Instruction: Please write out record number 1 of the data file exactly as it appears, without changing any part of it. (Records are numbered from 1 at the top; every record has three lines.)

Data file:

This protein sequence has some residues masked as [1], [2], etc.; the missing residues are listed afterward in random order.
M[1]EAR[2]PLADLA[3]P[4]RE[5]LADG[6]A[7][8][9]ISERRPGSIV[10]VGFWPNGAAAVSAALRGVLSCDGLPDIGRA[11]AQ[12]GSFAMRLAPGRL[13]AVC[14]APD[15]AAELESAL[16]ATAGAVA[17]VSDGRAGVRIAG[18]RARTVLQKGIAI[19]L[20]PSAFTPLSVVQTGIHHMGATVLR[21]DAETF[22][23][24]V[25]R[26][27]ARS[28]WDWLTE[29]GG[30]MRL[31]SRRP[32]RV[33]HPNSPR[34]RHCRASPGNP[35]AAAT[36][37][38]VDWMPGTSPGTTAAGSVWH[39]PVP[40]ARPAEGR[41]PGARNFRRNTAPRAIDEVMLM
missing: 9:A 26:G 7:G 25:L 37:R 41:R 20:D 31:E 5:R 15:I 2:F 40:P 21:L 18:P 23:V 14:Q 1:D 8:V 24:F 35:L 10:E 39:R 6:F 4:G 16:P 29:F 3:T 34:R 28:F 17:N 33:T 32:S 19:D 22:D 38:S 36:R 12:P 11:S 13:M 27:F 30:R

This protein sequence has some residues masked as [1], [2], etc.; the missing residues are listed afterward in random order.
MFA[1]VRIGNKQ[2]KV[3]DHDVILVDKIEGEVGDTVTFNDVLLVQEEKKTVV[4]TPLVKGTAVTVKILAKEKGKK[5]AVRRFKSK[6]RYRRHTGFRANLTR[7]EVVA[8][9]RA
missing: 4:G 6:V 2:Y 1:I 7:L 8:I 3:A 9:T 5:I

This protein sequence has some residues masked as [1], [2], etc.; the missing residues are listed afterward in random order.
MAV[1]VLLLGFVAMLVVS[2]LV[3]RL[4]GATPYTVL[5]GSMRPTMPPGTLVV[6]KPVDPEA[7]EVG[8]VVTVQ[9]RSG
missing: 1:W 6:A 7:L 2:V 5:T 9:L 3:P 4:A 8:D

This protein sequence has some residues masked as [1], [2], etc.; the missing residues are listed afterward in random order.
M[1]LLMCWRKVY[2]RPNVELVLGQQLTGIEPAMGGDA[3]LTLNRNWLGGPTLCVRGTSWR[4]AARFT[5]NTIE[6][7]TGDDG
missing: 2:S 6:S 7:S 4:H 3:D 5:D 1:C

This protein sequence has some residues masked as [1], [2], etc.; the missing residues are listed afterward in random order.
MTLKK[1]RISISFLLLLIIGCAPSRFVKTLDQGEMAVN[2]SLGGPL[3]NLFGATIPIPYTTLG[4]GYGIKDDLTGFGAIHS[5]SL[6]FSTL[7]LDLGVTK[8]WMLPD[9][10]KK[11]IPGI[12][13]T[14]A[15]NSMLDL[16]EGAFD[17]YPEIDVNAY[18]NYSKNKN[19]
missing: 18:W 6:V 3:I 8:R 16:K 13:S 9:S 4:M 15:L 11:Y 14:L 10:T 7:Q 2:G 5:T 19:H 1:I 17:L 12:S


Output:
This protein sequence has some residues masked as [1], [2], etc.; the missing residues are listed afterward in random order.
M[1]EAR[2]PLADLA[3]P[4]RE[5]LADG[6]A[7][8][9]ISERRPGSIV[10]VGFWPNGAAAVSAALRGVLSCDGLPDIGRA[11]AQ[12]GSFAMRLAPGRL[13]AVC[14]APD[15]AAELESAL[16]ATAGAVA[17]VSDGRAGVRIAG[18]RARTVLQKGIAI[19]L[20]PSAFTPLSVVQTGIHHMGATVLR[21]DAETF[22][23][24]V[25]R[26][27]ARS[28]WDWLTE[29]GG[30]MRL[31]SRRP[32]RV[33]HPNSPR[34]RHCRASPGNP[35]AAAT[36][37][38]VDWMPGTSPGTTAAGSVWH[39]PVP[40]ARPAEGR[41]PGARNFRRNTAPRAIDEVMLM
missing: 9:A 26:G 7:G 25:L 37:R 41:R 20:D 31:E 5:R 15:I 2:F 40:P 21:L 18:P 23:V 14:Q 1:D 8:V 24:F 35:L 10:E 39:R 6:F 4:G 16:P 29:F 3:T 34:R 28:F 17:N 33:T 32:S 19:D 22:D 38:S 36:R 12:P 11:S 13:M 27:F 30:R